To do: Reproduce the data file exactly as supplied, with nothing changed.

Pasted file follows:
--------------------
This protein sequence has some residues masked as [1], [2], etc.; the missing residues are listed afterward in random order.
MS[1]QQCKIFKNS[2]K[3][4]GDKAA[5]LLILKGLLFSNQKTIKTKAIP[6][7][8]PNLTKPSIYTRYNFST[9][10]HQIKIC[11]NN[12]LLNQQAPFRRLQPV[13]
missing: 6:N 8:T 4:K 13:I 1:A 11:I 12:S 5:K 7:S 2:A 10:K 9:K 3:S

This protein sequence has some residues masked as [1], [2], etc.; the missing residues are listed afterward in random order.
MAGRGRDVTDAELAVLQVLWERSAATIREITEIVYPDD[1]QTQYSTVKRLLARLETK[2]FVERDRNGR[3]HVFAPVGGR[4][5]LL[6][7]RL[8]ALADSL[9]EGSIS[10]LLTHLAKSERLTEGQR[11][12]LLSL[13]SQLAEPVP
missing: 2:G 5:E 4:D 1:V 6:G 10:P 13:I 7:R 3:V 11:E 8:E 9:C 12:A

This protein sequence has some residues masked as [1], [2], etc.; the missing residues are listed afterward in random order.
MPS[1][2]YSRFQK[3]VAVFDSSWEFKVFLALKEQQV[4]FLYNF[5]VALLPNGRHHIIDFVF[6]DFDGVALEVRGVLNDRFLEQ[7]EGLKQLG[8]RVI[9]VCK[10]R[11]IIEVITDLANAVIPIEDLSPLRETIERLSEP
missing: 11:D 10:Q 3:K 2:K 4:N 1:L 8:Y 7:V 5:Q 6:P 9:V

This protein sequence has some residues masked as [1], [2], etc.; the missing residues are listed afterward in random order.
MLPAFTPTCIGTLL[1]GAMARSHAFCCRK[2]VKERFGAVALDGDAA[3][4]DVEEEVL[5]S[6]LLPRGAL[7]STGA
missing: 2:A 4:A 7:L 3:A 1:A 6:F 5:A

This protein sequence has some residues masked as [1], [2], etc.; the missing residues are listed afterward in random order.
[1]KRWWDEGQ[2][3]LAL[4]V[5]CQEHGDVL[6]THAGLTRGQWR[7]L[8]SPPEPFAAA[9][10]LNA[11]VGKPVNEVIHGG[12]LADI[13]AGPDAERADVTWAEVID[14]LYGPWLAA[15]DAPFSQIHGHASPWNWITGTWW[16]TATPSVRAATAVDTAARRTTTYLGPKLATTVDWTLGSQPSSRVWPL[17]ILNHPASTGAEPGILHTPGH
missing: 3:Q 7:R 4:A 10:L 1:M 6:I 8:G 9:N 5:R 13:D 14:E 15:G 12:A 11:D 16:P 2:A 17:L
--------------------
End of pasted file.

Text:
This protein sequence has some residues masked as [1], [2], etc.; the missing residues are listed afterward in random order.
MS[1]QQCKIFKNS[2]K[3][4]GDKAA[5]LLILKGLLFSNQKTIKTKAIP[6][7][8]PNLTKPSIYTRYNFST[9][10]HQIKIC[11]NN[12]LLNQQAPFRRLQPV[13]
missing: 6:N 8:T 4:K 13:I 1:A 11:I 12:S 5:K 7:S 2:A 10:K 9:K 3:S

This protein sequence has some residues masked as [1], [2], etc.; the missing residues are listed afterward in random order.
MAGRGRDVTDAELAVLQVLWERSAATIREITEIVYPDD[1]QTQYSTVKRLLARLETK[2]FVERDRNGR[3]HVFAPVGGR[4][5]LL[6][7]RL[8]ALADSL[9]EGSIS[10]LLTHLAKSERLTEGQR[11][12]LLSL[13]SQLAEPVP
missing: 2:G 5:E 4:D 1:V 6:G 10:P 13:I 7:R 3:V 11:E 8:E 9:C 12:A

This protein sequence has some residues masked as [1], [2], etc.; the missing residues are listed afterward in random order.
MPS[1][2]YSRFQK[3]VAVFDSSWEFKVFLALKEQQV[4]FLYNF[5]VALLPNGRHHIIDFVF[6]DFDGVALEVRGVLNDRFLEQ[7]EGLKQLG[8]RVI[9]VCK[10]R[11]IIEVITDLANAVIPIEDLSPLRETIERLSEP
missing: 11:D 10:Q 3:K 2:K 4:N 1:L 8:Y 7:V 5:Q 6:P 9:V

This protein sequence has some residues masked as [1], [2], etc.; the missing residues are listed afterward in random order.
MLPAFTPTCIGTLL[1]GAMARSHAFCCRK[2]VKERFGAVALDGDAA[3][4]DVEEEVL[5]S[6]LLPRGAL[7]STGA
missing: 2:A 4:A 7:L 3:A 1:A 6:F 5:A

This protein sequence has some residues masked as [1], [2], etc.; the missing residues are listed afterward in random order.
[1]KRWWDEGQ[2][3]LAL[4]V[5]CQEHGDVL[6]THAGLTRGQWR[7]L[8]SPPEPFAAA[9][10]LNA[11]VGKPVNEVIHGG[12]LADI[13]AGPDAERADVTWAEVID[14]LYGPWLAA[15]DAPFSQIHGHASPWNWITGTWW[16]TATPSVRAATAVDTAARRTTTYLGPKLATTVDWTLGSQPSSRVWPL[17]ILNHPASTGAEPGILHTPGH
missing: 3:Q 7:R 4:A 10:L 1:M 6:I 8:G 9:N 5:R 13:D 14:E 15:G 12:A 11:D 16:P 2:A 17:L